It’s not just the brain that can be impacted. Every system and organ in a child’s body can be affected as they are literally building their bodies from the food you feed them and the environment that surrounds them. Therefore, clothing with toxic residue should be of concern. Specifically, because:
Children have a higher skin surface area to body weight ratio than adults, and experience more intensive contact with home surroundings, so increased dermal absorption of chemicals may occur. The skin of children is also more permeable than adult skin. In newborns, keratinisation (thickening and toughening of the skin) does not occur until 3–5 days after birth, and is more delayed in premature infants (Bearer, 1995). Studies have shown enhanced absorption of toxins including various dyes, drugs and disinfectants through the skin of newborns (Eichenfield & Hardaway, 1999). – Dorey, Catherine N. (2003), Chemical Legacy: Contamination of the Child, Greenpeace UK, October 2003, ISBN 1-903907-06-3.
Cheap Clothes = Hidden Costs
Conventionally grown cotton requires some of the most toxic chemicals on earth to grow and harvest. But according to O Ecotextiles, it’s nothing compared to the over “2,000 different kinds of chemicals regularly used in textile production, many of them so toxic that they’re outlawed in other products.”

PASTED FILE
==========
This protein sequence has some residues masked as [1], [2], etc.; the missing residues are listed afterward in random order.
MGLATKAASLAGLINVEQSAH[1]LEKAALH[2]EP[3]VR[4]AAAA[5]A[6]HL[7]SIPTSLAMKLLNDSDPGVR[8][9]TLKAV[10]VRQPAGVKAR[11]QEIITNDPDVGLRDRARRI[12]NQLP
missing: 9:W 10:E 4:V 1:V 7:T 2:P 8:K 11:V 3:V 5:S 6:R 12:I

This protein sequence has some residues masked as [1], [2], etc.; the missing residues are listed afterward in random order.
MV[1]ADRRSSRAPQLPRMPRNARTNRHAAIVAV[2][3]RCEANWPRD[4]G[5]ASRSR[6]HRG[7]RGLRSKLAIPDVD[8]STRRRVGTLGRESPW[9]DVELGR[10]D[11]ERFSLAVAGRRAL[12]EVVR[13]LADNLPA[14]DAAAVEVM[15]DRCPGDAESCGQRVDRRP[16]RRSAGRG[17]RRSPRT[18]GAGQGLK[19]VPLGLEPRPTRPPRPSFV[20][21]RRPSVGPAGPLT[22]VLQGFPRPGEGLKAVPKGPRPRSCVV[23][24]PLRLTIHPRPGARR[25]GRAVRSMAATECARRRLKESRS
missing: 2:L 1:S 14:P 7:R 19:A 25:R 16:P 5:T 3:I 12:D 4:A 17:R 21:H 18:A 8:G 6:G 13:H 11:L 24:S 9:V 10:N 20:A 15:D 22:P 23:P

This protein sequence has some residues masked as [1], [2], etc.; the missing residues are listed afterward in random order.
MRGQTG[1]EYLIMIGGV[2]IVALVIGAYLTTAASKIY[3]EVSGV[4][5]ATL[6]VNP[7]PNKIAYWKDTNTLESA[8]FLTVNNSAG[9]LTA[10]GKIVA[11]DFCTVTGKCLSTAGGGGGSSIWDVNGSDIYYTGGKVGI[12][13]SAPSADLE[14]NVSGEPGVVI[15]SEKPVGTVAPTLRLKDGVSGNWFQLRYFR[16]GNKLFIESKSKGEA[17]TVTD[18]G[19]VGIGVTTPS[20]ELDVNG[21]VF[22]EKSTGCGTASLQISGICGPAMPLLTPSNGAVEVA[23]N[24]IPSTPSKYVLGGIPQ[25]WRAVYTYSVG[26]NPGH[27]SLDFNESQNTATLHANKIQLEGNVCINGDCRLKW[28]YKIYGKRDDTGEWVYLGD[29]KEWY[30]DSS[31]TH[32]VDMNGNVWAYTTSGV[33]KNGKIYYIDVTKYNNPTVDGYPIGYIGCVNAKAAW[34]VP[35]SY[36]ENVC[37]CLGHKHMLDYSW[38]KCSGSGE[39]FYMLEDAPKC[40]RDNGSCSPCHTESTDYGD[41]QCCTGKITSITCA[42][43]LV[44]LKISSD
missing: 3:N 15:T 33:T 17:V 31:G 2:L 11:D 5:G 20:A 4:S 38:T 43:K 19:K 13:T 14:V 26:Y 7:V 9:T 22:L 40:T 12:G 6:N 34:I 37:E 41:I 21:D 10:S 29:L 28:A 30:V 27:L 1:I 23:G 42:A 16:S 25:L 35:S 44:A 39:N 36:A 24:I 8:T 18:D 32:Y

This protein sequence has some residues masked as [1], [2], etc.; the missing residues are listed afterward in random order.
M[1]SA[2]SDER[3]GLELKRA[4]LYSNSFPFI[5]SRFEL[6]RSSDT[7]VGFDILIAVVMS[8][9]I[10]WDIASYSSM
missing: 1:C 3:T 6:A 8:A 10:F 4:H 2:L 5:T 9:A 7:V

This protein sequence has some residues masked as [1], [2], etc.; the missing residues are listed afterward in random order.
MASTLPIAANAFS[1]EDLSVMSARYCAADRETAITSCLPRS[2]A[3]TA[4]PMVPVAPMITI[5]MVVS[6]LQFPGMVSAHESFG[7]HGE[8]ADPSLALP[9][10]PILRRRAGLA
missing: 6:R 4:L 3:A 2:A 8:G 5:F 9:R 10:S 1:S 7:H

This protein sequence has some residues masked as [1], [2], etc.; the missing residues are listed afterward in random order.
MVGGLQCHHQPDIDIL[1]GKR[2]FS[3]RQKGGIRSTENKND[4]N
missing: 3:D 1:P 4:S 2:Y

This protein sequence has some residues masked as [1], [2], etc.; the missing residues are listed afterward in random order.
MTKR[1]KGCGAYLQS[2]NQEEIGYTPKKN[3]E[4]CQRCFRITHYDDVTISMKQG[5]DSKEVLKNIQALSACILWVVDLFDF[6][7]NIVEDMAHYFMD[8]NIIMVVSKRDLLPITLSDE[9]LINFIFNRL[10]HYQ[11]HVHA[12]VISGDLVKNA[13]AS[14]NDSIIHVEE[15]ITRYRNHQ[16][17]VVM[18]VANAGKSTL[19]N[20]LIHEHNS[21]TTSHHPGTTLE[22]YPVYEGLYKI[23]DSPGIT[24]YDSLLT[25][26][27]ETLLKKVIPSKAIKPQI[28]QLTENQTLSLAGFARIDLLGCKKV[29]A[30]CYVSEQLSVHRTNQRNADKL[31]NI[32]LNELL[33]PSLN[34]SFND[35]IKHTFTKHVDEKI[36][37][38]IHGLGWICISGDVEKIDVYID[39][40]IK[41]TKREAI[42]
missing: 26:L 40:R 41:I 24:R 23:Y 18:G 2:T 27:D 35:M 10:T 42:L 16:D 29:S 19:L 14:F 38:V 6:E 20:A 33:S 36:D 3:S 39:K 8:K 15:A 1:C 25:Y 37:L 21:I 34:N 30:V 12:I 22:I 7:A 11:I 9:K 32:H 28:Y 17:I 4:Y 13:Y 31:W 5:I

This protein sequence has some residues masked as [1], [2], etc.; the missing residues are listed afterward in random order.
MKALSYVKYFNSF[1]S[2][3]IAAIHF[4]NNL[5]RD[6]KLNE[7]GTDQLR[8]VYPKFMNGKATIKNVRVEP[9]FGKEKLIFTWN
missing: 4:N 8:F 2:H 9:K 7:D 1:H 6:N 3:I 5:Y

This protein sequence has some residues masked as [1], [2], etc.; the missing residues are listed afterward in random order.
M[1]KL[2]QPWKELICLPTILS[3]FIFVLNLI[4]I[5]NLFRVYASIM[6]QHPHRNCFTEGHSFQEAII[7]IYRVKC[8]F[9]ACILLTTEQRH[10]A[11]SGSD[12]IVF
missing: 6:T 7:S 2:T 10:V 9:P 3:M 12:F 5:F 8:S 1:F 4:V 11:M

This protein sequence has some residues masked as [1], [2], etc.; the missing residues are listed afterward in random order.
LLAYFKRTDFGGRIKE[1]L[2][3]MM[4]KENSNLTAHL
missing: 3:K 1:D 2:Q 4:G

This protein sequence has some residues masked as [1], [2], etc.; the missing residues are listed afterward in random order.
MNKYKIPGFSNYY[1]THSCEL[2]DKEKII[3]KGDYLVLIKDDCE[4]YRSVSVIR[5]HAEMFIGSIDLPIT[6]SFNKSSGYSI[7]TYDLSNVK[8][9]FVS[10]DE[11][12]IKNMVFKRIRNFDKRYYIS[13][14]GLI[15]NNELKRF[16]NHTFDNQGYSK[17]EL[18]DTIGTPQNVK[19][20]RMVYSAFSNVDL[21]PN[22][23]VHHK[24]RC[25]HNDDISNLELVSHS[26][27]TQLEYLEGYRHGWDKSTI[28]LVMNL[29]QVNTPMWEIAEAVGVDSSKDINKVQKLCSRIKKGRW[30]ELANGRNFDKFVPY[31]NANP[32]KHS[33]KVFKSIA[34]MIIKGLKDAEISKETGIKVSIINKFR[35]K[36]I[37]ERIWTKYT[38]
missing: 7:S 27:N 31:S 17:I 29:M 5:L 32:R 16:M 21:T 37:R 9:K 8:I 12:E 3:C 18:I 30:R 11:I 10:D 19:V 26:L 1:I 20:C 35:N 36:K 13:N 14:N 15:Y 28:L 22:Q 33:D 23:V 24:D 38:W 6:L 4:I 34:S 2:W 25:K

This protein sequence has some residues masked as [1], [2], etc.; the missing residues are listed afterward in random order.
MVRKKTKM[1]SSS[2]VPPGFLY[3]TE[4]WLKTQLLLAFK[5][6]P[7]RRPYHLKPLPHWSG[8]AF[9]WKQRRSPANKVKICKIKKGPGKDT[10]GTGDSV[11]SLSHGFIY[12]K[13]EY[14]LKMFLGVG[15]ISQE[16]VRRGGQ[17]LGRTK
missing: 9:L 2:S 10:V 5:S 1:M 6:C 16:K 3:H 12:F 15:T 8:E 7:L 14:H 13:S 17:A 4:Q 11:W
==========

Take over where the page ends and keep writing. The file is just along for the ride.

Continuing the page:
Here are some of the ways companies realize benefits from using toxic chemicals:
Using chemical defoliants to harvest cotton instead of extra labor cuts costs for the company.
Using formaldehyde to make a shirt wrinkle-free is a cheap way to incentivize consumers to buy.
Choosing to manufacture in a developing country allows the company to continue using toxic chemicals without incurring environmental remediation costs.
Choosing to manufacture in a developing country also allows the company to save by paying as little as possible for labor, not providing benefits, requiring long working hours and even employing children.
The Story of Stuff is an eye-opening online documentary that shows how cheap stuff impacts so many lives. In this excerpt from the documentary, founder of The Story of Stuff Project Annie Leonard explains: